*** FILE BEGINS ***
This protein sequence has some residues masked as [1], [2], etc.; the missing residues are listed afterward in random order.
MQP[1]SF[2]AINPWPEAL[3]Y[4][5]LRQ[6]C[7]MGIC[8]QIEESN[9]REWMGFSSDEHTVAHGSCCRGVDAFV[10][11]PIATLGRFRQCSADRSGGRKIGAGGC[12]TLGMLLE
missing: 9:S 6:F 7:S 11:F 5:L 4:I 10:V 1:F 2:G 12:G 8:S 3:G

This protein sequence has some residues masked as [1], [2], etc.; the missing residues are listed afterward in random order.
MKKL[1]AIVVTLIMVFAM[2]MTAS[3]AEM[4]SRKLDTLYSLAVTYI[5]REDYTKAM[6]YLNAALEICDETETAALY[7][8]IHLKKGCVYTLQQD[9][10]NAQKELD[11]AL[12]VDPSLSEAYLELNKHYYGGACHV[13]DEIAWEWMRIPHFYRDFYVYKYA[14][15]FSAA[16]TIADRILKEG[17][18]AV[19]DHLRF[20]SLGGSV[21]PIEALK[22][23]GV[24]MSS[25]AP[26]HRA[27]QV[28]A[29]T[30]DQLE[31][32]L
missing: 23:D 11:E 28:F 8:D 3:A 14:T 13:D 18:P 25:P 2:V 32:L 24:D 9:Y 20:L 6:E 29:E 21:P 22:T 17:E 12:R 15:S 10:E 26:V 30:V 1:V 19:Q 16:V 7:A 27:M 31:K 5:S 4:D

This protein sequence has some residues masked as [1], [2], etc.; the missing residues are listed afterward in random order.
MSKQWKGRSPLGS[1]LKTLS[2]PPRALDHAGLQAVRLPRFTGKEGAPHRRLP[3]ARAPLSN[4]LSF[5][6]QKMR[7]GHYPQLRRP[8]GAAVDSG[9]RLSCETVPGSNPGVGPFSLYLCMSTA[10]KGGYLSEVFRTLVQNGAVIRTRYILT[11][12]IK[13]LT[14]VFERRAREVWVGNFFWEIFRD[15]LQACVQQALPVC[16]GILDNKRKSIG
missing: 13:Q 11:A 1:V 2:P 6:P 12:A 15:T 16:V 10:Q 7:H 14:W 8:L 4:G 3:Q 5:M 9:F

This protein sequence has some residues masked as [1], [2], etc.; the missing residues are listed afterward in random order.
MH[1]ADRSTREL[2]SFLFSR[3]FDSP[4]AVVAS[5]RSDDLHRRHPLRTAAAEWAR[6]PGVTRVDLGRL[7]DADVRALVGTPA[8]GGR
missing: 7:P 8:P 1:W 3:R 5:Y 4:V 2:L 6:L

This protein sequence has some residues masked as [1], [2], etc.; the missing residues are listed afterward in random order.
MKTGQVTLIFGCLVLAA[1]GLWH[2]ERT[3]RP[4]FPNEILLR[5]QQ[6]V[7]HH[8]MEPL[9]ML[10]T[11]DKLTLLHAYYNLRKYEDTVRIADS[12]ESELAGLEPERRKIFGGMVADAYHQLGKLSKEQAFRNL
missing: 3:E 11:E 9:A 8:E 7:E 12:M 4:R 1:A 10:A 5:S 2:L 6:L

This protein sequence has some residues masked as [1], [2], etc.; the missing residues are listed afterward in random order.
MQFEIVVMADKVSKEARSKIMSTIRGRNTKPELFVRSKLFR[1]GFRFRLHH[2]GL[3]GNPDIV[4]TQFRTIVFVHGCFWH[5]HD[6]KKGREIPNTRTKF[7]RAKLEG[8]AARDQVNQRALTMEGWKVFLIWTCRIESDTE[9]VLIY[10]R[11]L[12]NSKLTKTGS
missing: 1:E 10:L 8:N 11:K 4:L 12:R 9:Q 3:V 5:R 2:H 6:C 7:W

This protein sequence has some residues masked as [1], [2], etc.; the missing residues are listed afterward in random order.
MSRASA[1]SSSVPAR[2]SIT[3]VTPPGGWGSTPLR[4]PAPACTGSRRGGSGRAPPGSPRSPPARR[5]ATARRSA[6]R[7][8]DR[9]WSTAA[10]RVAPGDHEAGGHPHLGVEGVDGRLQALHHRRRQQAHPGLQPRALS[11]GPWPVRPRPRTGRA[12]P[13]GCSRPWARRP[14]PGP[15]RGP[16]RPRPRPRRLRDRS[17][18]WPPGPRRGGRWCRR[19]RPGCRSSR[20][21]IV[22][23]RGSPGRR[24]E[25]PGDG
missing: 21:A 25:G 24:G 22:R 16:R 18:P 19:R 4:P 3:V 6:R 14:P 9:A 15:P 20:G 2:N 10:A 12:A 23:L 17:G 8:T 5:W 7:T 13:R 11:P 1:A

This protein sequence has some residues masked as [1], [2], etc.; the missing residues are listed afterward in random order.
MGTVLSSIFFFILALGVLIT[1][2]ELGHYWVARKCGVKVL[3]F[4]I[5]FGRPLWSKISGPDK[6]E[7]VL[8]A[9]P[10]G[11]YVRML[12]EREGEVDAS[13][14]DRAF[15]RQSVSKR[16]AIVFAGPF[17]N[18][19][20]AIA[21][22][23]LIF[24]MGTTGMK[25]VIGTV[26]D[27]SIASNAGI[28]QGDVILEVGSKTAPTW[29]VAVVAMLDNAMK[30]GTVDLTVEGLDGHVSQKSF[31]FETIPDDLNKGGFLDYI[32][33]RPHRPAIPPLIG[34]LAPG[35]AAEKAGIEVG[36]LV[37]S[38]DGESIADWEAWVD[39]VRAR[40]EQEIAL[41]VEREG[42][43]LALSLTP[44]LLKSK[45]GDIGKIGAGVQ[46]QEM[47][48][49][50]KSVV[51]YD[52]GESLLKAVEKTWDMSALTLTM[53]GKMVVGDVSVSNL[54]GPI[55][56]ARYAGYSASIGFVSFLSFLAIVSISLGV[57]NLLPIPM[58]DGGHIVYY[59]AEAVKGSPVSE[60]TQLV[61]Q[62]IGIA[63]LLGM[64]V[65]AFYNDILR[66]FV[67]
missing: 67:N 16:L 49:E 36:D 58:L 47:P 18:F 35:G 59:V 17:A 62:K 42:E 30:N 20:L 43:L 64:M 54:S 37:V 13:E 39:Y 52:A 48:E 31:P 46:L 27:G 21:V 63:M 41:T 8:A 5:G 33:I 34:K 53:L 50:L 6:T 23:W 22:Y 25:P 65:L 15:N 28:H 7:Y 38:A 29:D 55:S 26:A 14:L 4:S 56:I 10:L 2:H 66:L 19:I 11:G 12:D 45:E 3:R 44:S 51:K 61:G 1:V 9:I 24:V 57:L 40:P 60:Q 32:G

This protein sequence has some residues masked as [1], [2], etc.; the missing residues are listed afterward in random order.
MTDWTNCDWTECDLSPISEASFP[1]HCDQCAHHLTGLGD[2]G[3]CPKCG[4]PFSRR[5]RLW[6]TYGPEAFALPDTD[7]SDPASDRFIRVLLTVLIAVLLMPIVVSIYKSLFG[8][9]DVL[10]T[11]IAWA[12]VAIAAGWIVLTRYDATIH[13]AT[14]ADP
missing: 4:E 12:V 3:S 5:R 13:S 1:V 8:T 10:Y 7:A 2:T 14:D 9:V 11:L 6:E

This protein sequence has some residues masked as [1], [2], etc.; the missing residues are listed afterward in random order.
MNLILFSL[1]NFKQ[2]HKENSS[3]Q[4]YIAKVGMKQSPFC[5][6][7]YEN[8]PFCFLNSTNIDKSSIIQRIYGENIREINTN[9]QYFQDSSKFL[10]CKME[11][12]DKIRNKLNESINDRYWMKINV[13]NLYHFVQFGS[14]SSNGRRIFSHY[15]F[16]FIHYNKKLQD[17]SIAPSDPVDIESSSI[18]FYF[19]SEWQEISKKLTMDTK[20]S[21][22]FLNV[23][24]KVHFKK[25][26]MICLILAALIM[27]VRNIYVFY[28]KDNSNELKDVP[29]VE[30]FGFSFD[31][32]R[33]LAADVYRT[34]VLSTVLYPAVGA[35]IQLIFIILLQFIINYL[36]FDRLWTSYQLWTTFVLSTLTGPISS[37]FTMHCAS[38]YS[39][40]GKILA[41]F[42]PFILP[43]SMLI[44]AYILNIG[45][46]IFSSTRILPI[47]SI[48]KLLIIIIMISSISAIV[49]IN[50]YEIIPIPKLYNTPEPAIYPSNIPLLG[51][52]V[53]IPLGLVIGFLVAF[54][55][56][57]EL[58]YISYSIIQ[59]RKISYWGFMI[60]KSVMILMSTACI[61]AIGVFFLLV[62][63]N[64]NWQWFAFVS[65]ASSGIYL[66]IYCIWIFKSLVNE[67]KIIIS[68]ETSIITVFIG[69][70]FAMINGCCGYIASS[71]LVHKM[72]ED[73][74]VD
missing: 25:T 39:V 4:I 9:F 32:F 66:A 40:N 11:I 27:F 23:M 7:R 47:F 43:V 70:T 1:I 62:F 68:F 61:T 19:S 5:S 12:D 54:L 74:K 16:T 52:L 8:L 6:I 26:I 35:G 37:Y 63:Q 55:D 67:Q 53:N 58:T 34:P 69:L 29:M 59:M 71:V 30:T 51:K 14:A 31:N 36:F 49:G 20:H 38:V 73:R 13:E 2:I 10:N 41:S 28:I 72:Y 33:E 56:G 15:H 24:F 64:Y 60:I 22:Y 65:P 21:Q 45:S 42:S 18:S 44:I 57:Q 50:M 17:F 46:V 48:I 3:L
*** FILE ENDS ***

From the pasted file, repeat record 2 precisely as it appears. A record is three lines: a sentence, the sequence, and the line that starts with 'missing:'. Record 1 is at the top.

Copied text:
This protein sequence has some residues masked as [1], [2], etc.; the missing residues are listed afterward in random order.
MKKL[1]AIVVTLIMVFAM[2]MTAS[3]AEM[4]SRKLDTLYSLAVTYI[5]REDYTKAM[6]YLNAALEICDETETAALY[7][8]IHLKKGCVYTLQQD[9][10]NAQKELD[11]AL[12]VDPSLSEAYLELNKHYYGGACHV[13]DEIAWEWMRIPHFYRDFYVYKYA[14][15]FSAA[16]TIADRILKEG[17][18]AV[19]DHLRF[20]SLGGSV[21]PIEALK[22][23]GV[24]MSS[25]AP[26]HRA[27]QV[28]A[29]T[30]DQLE[31][32]L
missing: 23:D 11:E 28:F 8:D 3:A 14:T 13:D 18:P 25:P 2:V 32:L 24:D 9:Y 20:L 6:E 29:E 21:P 22:T 17:E 12:R 15:S 10:E 26:V 30:V 1:V 19:Q 16:V 7:A 27:M 31:K 5:S 4:D